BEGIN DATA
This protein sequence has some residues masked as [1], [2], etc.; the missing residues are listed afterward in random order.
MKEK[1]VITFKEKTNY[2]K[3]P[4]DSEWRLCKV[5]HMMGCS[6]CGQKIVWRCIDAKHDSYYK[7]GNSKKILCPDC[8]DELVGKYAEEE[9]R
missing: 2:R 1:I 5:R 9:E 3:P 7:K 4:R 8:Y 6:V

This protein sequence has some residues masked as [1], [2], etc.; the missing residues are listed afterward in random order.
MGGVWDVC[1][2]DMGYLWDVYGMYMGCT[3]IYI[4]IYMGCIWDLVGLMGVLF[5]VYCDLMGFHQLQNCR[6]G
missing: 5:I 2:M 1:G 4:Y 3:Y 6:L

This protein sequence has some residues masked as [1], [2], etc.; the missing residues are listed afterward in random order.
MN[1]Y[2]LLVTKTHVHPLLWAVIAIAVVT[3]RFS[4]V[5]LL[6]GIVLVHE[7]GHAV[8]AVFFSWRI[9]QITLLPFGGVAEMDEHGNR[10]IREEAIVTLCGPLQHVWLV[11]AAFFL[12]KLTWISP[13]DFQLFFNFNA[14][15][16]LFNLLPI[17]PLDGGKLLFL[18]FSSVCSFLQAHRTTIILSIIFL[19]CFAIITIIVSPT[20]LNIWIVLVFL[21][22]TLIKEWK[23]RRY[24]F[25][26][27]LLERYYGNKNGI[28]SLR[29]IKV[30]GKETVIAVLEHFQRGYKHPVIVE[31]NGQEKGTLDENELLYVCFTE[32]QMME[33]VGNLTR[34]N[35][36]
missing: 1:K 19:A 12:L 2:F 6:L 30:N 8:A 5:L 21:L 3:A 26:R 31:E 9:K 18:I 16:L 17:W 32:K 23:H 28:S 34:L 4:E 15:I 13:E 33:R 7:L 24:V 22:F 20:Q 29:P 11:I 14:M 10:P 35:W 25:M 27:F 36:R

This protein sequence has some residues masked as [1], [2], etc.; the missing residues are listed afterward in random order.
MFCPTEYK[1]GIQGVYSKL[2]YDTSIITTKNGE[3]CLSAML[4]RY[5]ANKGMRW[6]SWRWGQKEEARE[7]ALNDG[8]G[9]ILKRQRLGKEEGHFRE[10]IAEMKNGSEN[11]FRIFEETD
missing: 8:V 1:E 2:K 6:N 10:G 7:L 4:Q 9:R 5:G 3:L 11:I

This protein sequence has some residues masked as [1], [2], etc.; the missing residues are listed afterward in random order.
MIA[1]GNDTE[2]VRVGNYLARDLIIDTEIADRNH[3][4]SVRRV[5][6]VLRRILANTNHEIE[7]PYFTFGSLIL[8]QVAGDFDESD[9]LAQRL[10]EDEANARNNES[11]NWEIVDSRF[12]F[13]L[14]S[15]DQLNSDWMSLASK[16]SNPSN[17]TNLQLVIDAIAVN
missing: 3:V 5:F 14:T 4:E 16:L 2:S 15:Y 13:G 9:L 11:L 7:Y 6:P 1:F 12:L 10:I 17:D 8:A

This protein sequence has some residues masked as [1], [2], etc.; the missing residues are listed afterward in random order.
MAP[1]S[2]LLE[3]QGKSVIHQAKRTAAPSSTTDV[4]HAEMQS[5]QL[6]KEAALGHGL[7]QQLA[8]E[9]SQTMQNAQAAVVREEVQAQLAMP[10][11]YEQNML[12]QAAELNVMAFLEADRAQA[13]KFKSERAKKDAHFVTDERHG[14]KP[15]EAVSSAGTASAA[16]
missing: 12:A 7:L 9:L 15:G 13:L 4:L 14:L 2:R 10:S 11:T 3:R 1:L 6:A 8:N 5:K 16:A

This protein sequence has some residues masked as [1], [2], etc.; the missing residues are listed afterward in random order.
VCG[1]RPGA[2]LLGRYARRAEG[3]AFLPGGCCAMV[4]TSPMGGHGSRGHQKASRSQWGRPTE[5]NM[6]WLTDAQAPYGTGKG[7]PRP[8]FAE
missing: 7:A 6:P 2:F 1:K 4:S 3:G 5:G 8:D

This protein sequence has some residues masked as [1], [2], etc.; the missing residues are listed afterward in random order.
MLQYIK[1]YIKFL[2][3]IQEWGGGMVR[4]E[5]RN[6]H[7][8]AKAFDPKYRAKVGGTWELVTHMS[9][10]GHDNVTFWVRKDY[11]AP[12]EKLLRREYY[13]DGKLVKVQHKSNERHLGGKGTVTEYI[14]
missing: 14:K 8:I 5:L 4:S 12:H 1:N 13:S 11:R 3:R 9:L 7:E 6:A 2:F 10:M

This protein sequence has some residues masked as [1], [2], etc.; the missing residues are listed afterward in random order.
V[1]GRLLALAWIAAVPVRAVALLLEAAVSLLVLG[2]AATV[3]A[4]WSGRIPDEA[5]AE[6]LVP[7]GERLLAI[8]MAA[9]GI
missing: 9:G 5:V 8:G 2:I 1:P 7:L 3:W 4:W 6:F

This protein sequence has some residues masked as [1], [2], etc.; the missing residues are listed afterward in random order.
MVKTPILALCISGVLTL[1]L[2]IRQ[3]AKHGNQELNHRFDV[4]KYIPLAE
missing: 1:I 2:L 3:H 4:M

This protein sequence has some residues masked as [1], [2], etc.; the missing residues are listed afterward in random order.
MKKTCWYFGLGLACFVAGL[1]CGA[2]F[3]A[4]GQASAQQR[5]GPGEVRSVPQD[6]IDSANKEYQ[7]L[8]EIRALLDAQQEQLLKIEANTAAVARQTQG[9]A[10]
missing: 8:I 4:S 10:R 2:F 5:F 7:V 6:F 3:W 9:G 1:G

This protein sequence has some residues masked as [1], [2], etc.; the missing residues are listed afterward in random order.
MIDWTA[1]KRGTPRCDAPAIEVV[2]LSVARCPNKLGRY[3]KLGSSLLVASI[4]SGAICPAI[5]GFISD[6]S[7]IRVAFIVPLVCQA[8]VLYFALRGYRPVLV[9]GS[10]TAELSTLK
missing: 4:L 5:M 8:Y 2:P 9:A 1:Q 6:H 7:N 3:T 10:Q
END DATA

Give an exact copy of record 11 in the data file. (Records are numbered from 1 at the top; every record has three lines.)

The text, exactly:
This protein sequence has some residues masked as [1], [2], etc.; the missing residues are listed afterward in random order.
MKKTCWYFGLGLACFVAGL[1]CGA[2]F[3]A[4]GQASAQQR[5]GPGEVRSVPQD[6]IDSANKEYQ[7]L[8]EIRALLDAQQEQLLKIEANTAAVARQTQG[9]A[10]
missing: 8:I 4:S 10:R 2:F 5:F 7:V 6:F 3:W 9:G 1:G